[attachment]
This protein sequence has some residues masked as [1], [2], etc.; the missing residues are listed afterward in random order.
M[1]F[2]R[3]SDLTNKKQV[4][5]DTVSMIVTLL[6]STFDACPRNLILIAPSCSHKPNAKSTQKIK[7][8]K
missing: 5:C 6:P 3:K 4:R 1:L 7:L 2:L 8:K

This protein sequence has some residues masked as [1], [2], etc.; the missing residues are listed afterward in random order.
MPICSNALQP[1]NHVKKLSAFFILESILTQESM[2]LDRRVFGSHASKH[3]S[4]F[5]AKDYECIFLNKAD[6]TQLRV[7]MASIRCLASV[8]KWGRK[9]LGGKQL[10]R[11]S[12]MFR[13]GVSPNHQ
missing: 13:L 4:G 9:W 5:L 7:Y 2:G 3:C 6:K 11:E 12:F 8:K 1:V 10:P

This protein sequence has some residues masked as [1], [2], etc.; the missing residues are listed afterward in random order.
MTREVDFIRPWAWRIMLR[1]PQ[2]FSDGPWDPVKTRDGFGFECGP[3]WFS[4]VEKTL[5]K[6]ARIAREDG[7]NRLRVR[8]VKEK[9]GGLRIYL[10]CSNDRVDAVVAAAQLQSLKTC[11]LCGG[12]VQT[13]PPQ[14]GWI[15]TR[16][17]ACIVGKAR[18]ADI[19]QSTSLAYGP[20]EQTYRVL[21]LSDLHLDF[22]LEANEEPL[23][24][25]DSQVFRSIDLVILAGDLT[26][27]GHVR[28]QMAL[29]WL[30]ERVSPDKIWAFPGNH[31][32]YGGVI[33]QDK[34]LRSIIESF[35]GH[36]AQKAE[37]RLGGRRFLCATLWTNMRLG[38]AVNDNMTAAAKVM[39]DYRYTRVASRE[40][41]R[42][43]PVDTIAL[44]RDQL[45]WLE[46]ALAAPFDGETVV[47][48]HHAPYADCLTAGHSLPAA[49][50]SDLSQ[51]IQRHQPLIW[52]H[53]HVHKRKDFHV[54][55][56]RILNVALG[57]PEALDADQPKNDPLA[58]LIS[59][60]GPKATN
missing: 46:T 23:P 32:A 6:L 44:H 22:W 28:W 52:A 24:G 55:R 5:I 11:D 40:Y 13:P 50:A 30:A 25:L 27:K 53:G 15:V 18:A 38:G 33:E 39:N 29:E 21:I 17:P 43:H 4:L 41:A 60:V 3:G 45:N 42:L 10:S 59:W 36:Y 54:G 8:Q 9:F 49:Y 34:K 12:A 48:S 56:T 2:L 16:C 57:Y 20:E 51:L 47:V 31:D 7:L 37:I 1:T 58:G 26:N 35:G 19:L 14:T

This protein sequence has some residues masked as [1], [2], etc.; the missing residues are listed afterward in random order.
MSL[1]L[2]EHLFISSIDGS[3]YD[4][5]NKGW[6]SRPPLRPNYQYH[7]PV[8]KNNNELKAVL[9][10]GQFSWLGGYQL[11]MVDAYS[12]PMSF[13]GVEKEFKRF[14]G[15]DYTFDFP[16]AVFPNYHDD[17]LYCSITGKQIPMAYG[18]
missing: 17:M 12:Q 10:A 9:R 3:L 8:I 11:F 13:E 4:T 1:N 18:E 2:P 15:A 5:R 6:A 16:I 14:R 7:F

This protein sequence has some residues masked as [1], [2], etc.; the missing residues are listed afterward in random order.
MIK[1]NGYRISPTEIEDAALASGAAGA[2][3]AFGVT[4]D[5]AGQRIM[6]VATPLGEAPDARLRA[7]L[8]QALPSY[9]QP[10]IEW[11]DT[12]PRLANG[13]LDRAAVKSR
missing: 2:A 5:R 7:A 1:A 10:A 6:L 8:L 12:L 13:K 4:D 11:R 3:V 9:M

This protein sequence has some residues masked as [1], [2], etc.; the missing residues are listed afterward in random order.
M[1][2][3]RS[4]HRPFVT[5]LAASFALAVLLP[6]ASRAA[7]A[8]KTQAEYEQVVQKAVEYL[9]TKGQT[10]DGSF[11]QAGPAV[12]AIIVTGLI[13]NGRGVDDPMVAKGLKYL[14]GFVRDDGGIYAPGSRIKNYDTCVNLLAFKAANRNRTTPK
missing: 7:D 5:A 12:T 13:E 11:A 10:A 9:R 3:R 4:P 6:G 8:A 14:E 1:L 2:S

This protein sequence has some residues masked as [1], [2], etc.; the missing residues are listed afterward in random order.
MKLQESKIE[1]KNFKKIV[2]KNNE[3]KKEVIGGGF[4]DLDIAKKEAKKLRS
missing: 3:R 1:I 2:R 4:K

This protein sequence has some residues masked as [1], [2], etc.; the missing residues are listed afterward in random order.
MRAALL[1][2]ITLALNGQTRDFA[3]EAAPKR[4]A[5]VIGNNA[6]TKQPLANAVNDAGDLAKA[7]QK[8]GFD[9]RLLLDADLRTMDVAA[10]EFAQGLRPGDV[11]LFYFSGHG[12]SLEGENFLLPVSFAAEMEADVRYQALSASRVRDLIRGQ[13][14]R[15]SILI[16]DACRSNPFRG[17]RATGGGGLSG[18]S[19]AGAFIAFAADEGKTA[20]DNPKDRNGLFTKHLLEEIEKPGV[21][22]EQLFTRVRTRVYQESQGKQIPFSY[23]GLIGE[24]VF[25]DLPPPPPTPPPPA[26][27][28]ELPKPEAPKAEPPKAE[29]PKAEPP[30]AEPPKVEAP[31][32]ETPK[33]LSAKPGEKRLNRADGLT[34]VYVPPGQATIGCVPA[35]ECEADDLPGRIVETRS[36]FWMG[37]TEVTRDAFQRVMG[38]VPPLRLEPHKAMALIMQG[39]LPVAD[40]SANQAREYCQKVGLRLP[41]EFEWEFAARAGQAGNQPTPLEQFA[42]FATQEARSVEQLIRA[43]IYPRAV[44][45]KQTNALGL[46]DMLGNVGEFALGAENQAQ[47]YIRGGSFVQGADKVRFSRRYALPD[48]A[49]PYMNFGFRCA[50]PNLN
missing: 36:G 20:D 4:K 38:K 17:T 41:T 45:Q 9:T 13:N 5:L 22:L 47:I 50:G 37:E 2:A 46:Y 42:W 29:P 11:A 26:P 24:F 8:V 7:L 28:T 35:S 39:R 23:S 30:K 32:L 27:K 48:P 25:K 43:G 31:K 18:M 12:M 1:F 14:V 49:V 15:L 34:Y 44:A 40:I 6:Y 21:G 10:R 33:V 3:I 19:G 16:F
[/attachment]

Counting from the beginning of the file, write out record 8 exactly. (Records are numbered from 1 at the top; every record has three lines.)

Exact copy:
This protein sequence has some residues masked as [1], [2], etc.; the missing residues are listed afterward in random order.
MRAALL[1][2]ITLALNGQTRDFA[3]EAAPKR[4]A[5]VIGNNA[6]TKQPLANAVNDAGDLAKA[7]QK[8]GFD[9]RLLLDADLRTMDVAA[10]EFAQGLRPGDV[11]LFYFSGHG[12]SLEGENFLLPVSFAAEMEADVRYQALSASRVRDLIRGQ[13][14]R[15]SILI[16]DACRSNPFRG[17]RATGGGGLSG[18]S[19]AGAFIAFAADEGKTA[20]DNPKDRNGLFTKHLLEEIEKPGV[21][22]EQLFTRVRTRVYQESQGKQIPFSY[23]GLIGE[24]VF[25]DLPPPPPTPPPPA[26][27][28]ELPKPEAPKAEPPKAE[29]PKAEPP[30]AEPPKVEAP[31][32]ETPK[33]LSAKPGEKRLNRADGLT[34]VYVPPGQATIGCVPA[35]ECEADDLPGRIVETRS[36]FWMG[37]TEVTRDAFQRVMG[38]VPPLRLEPHKAMALIMQG[39]LPVAD[40]SANQAREYCQKVGLRLP[41]EFEWEFAARAGQAGNQPTPLEQFA[42]FATQEARSVEQLIRA[43]IYPRAV[44][45]KQTNALGL[46]DMLGNVGEFALGAENQAQ[47]YIRGGSFVQGADKVRFSRRYALPD[48]A[49]PYMNFGFRCA[50]PNLN
missing: 36:G 20:D 4:K 38:K 17:T 41:T 45:Q 9:T 13:N 5:L 22:L 47:I 50:G 37:E 2:A 46:Y 42:W 29:P 11:A 26:P 24:F 8:V 7:L 28:T 35:S 39:R 23:S 30:K 32:L 27:K 48:P 25:K 43:G 31:K 18:M 12:M 1:F 14:V 49:V 15:L 34:Y 44:A 40:I 6:Y 21:G 10:R 33:V 3:I 19:G 16:F